12:00AM September 13, 2017
Three years after England, Wales and Scotland legalised same-sex marriage, and just months after sex education became mandatory at school, a row has unfolded over whether a six-year-old boy should be allowed to wear a dress to primary school.
The boy, who attends a Church of England school on the Isle of Wight, wanted to identify as a girl, but another family has pulled their son from school because he faced disciplinary action for “mis-gendering’’ the boy, the BBC said.
Nigel and Sally Rowe said their son was confused as to why the boy dressed as both a boy and a girl and claimed there was a political agenda driving the issues. The Rowes, who say they are a Christian family, intend to home-school their son.
In 2013, the British government passed legislation making gay marriage legal from 2014 with comparatively little community debate compared with what has gone on in Australia, but issues touching on gay, bisexual or transsexual rights in education have since struck a raw nerve.
The Isle of Wight school said it was required to “respect div¬ersity of all kinds’’ and told the parents it supported whatever decision a parent or child made about sexual identity. “If a child wants to do that (wear a dress and identify as a female) then we have to accept it,” the school told the Rowe family.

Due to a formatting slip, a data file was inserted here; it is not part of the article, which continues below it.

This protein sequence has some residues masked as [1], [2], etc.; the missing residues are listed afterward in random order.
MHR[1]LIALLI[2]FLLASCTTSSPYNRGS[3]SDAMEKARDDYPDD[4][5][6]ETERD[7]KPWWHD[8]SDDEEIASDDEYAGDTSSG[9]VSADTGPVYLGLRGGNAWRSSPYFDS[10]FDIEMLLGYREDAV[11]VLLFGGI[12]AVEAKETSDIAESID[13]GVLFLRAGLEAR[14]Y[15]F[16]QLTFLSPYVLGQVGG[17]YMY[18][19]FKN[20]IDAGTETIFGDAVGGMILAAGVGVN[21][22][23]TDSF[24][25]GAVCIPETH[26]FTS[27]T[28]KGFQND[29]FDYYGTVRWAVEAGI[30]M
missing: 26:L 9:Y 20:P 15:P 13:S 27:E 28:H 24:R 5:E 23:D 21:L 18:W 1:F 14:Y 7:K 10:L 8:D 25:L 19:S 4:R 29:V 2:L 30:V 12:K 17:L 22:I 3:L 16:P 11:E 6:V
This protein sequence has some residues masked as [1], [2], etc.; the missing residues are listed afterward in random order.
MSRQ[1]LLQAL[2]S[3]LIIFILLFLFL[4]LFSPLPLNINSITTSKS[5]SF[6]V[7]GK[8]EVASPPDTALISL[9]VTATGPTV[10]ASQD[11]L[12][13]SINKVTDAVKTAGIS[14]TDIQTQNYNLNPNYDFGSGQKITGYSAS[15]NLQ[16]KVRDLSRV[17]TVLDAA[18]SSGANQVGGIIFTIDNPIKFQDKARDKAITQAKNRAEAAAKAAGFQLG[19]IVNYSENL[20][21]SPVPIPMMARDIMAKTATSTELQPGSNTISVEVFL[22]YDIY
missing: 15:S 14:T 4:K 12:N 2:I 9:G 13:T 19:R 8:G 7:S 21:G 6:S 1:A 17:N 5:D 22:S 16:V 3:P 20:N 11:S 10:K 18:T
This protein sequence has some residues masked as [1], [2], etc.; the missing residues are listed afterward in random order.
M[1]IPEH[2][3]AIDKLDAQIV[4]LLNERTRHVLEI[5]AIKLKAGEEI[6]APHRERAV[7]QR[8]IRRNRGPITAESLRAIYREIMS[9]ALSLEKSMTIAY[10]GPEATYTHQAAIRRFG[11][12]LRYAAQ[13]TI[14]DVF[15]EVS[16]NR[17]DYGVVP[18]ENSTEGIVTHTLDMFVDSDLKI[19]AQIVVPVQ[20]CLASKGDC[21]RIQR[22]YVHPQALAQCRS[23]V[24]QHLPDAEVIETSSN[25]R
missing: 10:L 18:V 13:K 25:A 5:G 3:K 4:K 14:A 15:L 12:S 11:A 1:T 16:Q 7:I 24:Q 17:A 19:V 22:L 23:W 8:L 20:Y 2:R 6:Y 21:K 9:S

The issue has divided community opinion. Mr Rowe said: “I am shocked by the suggestion, especially from a church school, that just because we question the notion that a six-year-old boy can really become a girl, we are transphobic.”
Mrs Rowe said: “We believe (our son) was under stress by the confusion that was caused by having a boy in his class who decided he was going to have a girl’s name and dress as a girl.”
Westminster is midway through conducting a 12-week LGBT survey to help formulate further government policies that could apply to schools. In Britain, there is already a trend towards non-gender specific school uniforms and there are proposals to include a non-gender category in the breakdown of high school results, at ages of 15 and 17.
The moves come as the Nat¬ional Health Service’s Gender Identity Development Service clinic at Tavistock and Portman Trust has seen huge increases over the past two years of young people seeking referrals.
In 2016-17, 2016 referrals were received at the clinic, a 42 per cent increase on the previous year. In 2014, there were 697 referrals.
More than two-thirds were ¬females seeking to be identified as male.
The number of young people aged under 10 seeking help has quadrupled in the past six years, with the youngest aged just three.